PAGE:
We’re one week closer to March and just witnessed another hectic, entertaining week in college basketball.
A look at the newest AP Top 25:
Just when it finally looked like someone other than Kansas might win the Big 12, the Jayhawks went and won at West Virginia and handled Baylor at home. Kansas rose to No. 5 after its big week and is now 6-1 in the Big 12.
The Jayhawks still have their warts. Devonte’ Graham is the team’s only reliable shot-creator. Kansas shoots the 3 well, but it lacks an interior presence. It doesn’t typically hold an athletic advantage over opponents.
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But Bill Self’s squad has defended incredibly well lately, which wasn’t the case early in the season. Kansas has held its past three opponents under 74 points; in the Jayhawks’ three losses, opponents averaged 85.
That’s encouraging if you’re a Kansas fan. Had someone told you the Jayhawks would rip off five straight Big 12 wins, you would have thought they simply caught fire from behind the 3-point line. After all, even if this Kansas didn’t resemble past Kansas teams, it could still overwhelm foes with elite outside shooting. There was always a path to success – but it was a very specific one.
That hasn’t been the case, which is good, because the Jayhawks are proving they can win in multiple ways. If that 3-point barrage is coming, Kansas will really take off. There’s plenty of time to go, but once again, the Big 12 looks like Kansas’ to lose.
No. 4 Duke only climbed one spot, but the Blue Devils had a nice week. Duke stormed back in the second half to beat Miami and dominated Pittsburgh.
Like Kansas, Duke’s defense is finally coming around. A disclaimer: the Jayhawks have played better teams than the Blue Devils. But Duke has allowed 75 points or less in its last four games, which is progress. Mike Krzyzewski is playing more zone – a sentence that was unfathomable 10 years ago – and it’s working. Duke struggles with man-to-man principles. But the Blue Devils are long, athletic and huge – the first three checkpoints for any successful zone defense.
A reason why more teams don’t go zone: it’s hard to rebound. In a man-to-man scheme, box out assignments are obvious. In a zone, there’s uncertainty. Two guys could easily box out the same person, leaving an offensive player unattended. It usually takes great communication and years of experience to successfully execute a zone.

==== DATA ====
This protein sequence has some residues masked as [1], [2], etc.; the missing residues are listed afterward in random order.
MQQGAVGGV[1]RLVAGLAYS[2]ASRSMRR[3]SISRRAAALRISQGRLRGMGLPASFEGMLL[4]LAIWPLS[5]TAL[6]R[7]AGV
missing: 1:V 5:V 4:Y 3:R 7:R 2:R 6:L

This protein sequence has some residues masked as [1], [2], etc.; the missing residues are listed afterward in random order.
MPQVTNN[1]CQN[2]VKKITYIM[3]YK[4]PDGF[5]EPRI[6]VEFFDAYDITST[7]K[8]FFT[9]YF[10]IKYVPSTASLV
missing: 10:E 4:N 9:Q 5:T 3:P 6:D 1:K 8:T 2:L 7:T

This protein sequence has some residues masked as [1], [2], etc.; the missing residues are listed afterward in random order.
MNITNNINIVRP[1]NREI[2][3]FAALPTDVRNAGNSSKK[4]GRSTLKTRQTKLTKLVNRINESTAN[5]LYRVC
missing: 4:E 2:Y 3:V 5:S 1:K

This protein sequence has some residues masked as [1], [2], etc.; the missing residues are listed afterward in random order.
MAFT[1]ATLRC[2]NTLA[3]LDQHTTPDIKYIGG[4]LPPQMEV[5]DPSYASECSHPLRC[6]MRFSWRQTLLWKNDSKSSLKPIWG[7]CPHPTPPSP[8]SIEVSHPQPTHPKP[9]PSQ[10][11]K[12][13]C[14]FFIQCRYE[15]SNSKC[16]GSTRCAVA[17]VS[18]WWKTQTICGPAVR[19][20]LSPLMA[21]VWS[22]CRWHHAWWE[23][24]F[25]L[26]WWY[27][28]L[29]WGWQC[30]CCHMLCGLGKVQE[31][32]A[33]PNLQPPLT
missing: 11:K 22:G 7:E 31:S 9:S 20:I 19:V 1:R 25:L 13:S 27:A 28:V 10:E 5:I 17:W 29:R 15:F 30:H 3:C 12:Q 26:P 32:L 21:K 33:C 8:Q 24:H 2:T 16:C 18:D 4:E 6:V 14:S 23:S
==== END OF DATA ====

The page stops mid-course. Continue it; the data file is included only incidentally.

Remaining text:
Duke still needs to improve, but having a gargantuan front line of Marvin Bagley and Wendell Carter covers up deficiencies. Bagley and Carter are both elite rebounders, so a miscommunication won’t come back to bite them as often as it would two smaller guys playing a zone.
The Blue Devils aren’t the juggernaut many expected. But considering the chaos we see every week in college basketball, are they that much less likely to win a national championship than we thought? Probably not. It’s fun to watch such a talented team learn on the fly and improve on a daily basis.
MORE: Andy Katz’s Power 36
A third blueblood didn’t fare as well last week. That’s Kentucky, which lost to South Carolina and Florida and fell out of the AP Top 25 for the first time since March 2014. The Wildcats are likely still NCAA tournament bound, and have the ability to change the narrative with a hot stretch.
But nothing stands out about this Kentucky squad. There are too many big men and not enough guards. There’s no obvious superstar. Jarred Vanderbilt’s return should help – he’s a multi-dimensional forward who gives John Calipari more lineup flexibility (would love to see a Quade Green, Shai Gilgeous-Alexander, Kevin Knox, Vanderbilt, Wenyen Gabriel lineup, by the way). That look would give Kentucky its best chance of having shooting, ball-handling and defensive switchability on the floor at the same time. We’ll see what Calipari has in store, because at this point, he needs to try some new looks.
A few more nuggets: Ohio State is up to No. 13 (was No. 22 last week) and is 8-0 in the Big Ten. Chris Holtmann is in the thick of the coach of the year conversation; nobody expected Ohio State to make the tournament before the season (perhaps not even Holtmann). Saint Mary’s went from unranked to No. 16 in the span of a week. The Gaels are a hard team to evaluate – they haven’t had NCAA tournament success and usually flame out in big games. But they just beat Gonzaga on the road, and the Jock Landale-Emmett Naar combination remains one of the most dangerous in the country.
Oklahoma dropped eight spots to No. 12, while Wichita state fell 10 spots to No. 17. Key questions for both teams: is this just a slump for Trae Young, or have opposing coaches learned how to defend him? Yes, Young had a monster statistical day against Oklahoma State, but the turnovers are piling up. It will be fascinating to see Young readjust to the adjustment. And for Wichita State: where is the defense? The Shockers rank 57th on that end – well below a usual Gregg Marshall team’s output. Folks will point to the conference change, but these problems popped up in nonconference play. Wichita has the pieces to make a tournament run and the coach to solve these unusual defensive woes. But losing to SMU and Houston is a bad look.
Villanova, Virginia and Purdue all look solid in the top three spots. They flew above the craziness last week.
Stay tuned to see if they can sustain such consistent dominance. If we know anything about this sport, it’s that an upset is probably coming.